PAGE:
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Columnist Criticizes Iraq Coverage

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Columnist Criticizes Iraq Coverage


NEW YORK -- With most column commentary ranging from the right to liberal, what does a rare left voice in mainstream syndication have to say now that the U.S. is at war with Iraq (news - web sites)?

For one thing, Creators Syndicate writer Norman Solomon is dismayed with the cheerleading approach many U.S. newspapers are taking in the initial days of war. And the media columnist said the practice of "embedding" journalists with U.S. soldiers is partly to blame.

"Embedding means the journalists covering the U.S. war on Iraq are 'in bed' with the military," said Solomon, explaining that the system can lead to reporters losing objectivity as they bond with troops.

"If journalists are going to embed themselves with U.S. troops, they should also embed themselves with Iraqi families," he told E&P Online Friday. "But it's obviously better to be on the sending rather than the receiving end of missiles."

Solomon has a unique perspective on coverage of Iraq. He visited that country three times since the fall -- including a September trip with past and present members of the U.S. Congress and a December trip with actor/director Sean Penn (news) that upset Bush-administration supporters. The Creators columnist also co-wrote, with Reese Erlich, Target Iraq: What the News Media Didn't Tell You (Context Books, 2003), which is about to go into its fifth printing.

Since the war began, views questioning the Bush administration's Iraqi policy are "shrinking drastically" in newspapers, said Solomon. He noted that some dissent can still be seen on Op-Ed pages and in inside-page stories, but very little is in editorials or on front pages.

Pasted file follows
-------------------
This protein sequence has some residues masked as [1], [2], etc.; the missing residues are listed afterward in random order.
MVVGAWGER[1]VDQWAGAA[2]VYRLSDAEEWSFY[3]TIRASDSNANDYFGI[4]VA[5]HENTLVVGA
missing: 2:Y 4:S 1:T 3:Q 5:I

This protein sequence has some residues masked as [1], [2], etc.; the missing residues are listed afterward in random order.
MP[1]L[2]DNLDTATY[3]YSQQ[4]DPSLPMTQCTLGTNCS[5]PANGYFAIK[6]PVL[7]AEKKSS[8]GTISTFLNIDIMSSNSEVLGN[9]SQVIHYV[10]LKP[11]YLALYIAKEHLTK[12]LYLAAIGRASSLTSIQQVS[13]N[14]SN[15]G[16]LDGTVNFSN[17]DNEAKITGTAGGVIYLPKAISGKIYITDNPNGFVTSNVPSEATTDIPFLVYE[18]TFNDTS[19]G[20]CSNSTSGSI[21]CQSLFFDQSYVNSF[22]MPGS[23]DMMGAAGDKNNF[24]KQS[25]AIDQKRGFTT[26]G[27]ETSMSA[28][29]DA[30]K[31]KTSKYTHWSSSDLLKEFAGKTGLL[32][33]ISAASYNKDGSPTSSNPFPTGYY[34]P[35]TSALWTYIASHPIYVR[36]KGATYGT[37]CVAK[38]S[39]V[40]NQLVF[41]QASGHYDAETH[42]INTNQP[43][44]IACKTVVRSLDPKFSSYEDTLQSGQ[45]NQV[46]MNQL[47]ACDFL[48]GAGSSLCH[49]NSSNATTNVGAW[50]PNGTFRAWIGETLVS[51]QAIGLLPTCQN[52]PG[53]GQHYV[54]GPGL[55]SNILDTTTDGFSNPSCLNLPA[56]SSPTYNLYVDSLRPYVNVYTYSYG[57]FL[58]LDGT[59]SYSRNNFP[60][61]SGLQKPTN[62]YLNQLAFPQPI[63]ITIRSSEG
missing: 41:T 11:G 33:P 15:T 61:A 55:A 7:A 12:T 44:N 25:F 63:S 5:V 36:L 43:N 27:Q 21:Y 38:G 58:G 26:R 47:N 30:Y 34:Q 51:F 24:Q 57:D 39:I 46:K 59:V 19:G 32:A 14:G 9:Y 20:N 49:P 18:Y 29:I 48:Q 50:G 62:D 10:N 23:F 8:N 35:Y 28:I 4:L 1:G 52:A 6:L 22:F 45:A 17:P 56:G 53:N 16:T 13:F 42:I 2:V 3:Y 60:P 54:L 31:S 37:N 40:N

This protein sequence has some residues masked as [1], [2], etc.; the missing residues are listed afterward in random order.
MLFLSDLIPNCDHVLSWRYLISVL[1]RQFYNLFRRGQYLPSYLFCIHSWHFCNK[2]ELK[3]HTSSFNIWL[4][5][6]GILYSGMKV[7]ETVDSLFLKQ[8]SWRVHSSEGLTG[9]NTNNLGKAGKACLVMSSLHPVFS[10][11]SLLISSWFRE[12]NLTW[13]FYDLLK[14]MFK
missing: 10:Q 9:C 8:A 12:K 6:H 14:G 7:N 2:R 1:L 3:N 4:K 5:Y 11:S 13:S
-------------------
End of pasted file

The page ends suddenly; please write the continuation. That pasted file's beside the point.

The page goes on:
Why? For one thing, said Solomon, reporters who want to get front-page stories know they shouldn't "rock the boat." He recalled, during his Iraq trips, talking to "perceptive, hardworking" American reporters who expressed skepticism about Bush's Iraq policies but rarely wrote stories quoting people reflecting that view.

Most mainstream dailies, said Solomon, are very conscious about reflecting the consensus of U.S. "elites." Since few prominent Democrats have spoken out against war on Iraq, newspapers feel they don't need much content against it, either -- even though there is plenty of antiwar sentiment in the communities where newspapers circulate.

Solomon contrasted this with several British dailies that have "really bucked the powers that be on Downing Street. They have provided [antiwar] commentary and news coverage I absolutely couldn't imagine on a regular basis in The New York Times or The Washington Post.

Many U.S. newspapers, continued Solomon, make it seem like the U.S. is attacking only Saddam Hussein (news - web sites) when in fact many innocent Iraqi civilians are also being put in harm's way.

Solomon emphasized that he's no fan of Hussein. He said, for instance, that Hussein has been brutal against the Kurds in Iraq -- but adds that U.S. newspapers rarely mention that the Kurds also have a difficult time in Turkey (an American ally). Readers are being told "who to cry for and who to ignore," said Solomon. "We're being manipulated."

The columnist added that the war is more about things such as oil and displaying American power than about the reasons President Bush (news - web sites) has offered.

Solomon -- who said TV and other non-newspaper media are also being too positive about the war -- has written his Creators column solo since 1996 and with Jeff Cohen during the four years before that. He reported no cancellations of his column since the U.S. invaded Iraq, but noted that his antiwar views and hard-hitting criticism of American media have led to a number of past cancellations.

The author of 10 books is also founder and executive director of the Institute for Public Accuracy -- which tries, among other things, to get progressive voices represented in media coverage.

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